EK community stalwart feels ‘trapped’ in own home after ramp request knocked back

An East Kilbride community stalwart who dedicated almost 30 years of her life to helping others says she feels trapped in her own home after being refused a ramp.

Cathie Curran, who was a vital part of food bank Loaves and Fishes with husband Denis, has suffered ill health for a number of years.

With the couple, both 78, handing over the reins of Loaves and Fishes last year Denis is now battling to get an outdoor ramp fitted so Cathie isn’t housebound due to mobility issues.

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But South Lanarkshire Council (SLC) have told them the gradient at the front of their St Leonards home is too steep but “other options” are under consideration.

Cathie told Lanarkshire Live: “I’m really stuck without Denis.

“I can’t get out to the mobility scooter myself or over the step at front door. Having a ramp would make such a difference for myself and Denis.

“He has got to help me and it’s a struggle for him physically too.”

Cathie say she feels trapped in her own home

And former joiner, Denis, has refuted the claim that the garden is unsuitable, saying Cathie deserves more after her years of helping others.

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He told us: “It’s just an excuse as far as I am concerned.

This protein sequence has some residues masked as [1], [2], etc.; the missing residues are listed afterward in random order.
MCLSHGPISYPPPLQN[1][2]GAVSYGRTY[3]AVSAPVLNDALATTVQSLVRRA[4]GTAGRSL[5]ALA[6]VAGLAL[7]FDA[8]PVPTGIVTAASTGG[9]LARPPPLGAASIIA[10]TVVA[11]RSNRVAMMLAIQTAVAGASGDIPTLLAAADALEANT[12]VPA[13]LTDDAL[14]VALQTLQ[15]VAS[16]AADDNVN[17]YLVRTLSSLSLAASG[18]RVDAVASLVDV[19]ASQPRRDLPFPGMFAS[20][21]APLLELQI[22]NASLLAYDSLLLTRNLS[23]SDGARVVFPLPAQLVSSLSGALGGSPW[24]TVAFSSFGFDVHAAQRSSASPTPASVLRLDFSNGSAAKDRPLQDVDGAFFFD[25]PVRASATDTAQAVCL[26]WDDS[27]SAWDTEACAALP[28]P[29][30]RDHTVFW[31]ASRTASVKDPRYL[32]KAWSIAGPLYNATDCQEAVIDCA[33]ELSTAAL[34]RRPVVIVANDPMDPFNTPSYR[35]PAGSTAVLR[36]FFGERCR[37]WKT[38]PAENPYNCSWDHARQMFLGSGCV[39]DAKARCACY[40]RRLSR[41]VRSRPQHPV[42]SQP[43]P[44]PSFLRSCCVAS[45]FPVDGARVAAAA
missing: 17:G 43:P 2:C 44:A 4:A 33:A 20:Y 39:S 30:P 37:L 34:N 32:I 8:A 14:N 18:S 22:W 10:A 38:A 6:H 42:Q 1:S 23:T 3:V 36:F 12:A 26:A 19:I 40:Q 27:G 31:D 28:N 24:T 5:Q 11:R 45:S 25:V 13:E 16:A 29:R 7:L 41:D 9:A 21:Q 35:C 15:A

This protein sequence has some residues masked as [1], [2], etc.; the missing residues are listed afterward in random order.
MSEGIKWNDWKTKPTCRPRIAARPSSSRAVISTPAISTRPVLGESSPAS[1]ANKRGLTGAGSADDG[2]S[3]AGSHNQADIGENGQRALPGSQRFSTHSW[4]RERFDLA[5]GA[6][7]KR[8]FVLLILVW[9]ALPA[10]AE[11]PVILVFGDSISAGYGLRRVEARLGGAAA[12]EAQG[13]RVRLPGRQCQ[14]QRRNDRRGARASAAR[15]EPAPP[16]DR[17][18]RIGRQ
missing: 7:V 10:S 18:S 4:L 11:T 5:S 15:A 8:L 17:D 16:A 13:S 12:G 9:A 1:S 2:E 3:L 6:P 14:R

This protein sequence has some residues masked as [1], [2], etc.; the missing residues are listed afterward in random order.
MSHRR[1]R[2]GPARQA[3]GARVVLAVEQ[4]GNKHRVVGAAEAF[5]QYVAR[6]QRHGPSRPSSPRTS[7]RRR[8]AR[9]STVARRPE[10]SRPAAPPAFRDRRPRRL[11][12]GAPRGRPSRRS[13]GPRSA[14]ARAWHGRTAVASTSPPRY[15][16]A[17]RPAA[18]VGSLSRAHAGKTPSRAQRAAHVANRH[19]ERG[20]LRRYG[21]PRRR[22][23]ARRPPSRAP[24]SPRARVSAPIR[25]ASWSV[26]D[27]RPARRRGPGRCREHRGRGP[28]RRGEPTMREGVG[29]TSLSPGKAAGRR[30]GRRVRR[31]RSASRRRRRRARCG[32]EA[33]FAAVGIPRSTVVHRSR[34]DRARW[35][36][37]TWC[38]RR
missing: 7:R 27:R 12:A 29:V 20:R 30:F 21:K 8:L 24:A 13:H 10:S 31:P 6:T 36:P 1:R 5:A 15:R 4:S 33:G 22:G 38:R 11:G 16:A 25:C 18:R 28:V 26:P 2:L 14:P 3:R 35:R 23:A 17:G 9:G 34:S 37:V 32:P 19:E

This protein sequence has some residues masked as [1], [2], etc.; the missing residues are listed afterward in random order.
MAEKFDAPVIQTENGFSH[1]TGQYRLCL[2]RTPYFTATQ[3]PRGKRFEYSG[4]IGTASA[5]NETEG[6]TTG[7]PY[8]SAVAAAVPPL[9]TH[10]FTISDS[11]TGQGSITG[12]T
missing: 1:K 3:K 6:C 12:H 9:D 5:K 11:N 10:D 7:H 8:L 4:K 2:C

“I spent years working as a joiner and I don’t believe the front of the house should cause a problem for a ramp.

“I don’t think we have a right to get things others can’t or jump the queue because of our work, but I think given all that Cathie has done over the years should count for something.

“Even when her health started to go downhill and she couldn’t get in to the food bank she would sit for hours making parcels of food and toiletries and alike to be handed out.

“If the council don’t have the money just say that and then the question can be asked why they don’t have the cash – don’t come up with this nonsense about the ground not being suitable.”

He went on: “Cathie can’t walk unaided, if I go out she is stuck – it’s a struggle even for her just to get out her chair to the front door. Without a ramp she can’t get over the steps with her walker or to the mobility scooter.

“We first inquired about assistance from the council about five years ago when Cathie’s health got worse and were told it could take a couple of years to get a ramp.

“The occupational therapist came out a couple of weeks ago and agreed that Cathie had very little mobility.

“But I feel like we are being treated like fools because of our age and palmed off and that’s what I object to. it’s obscene as far as I am concerned.”

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A spokesman for SLC said: “A request for a ramp at the front door has been considered.

“However, when the contractor visited the property unfortunately it was concluded that it wasn’t possible to fit a ramp that would meet building regulations which call for a maximum gradient of 1:12.

“Other options are under consideration.”

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George Holan

George Holan is chief editor at Plainsmen Post and has articles published in many notable publications in the last decade.

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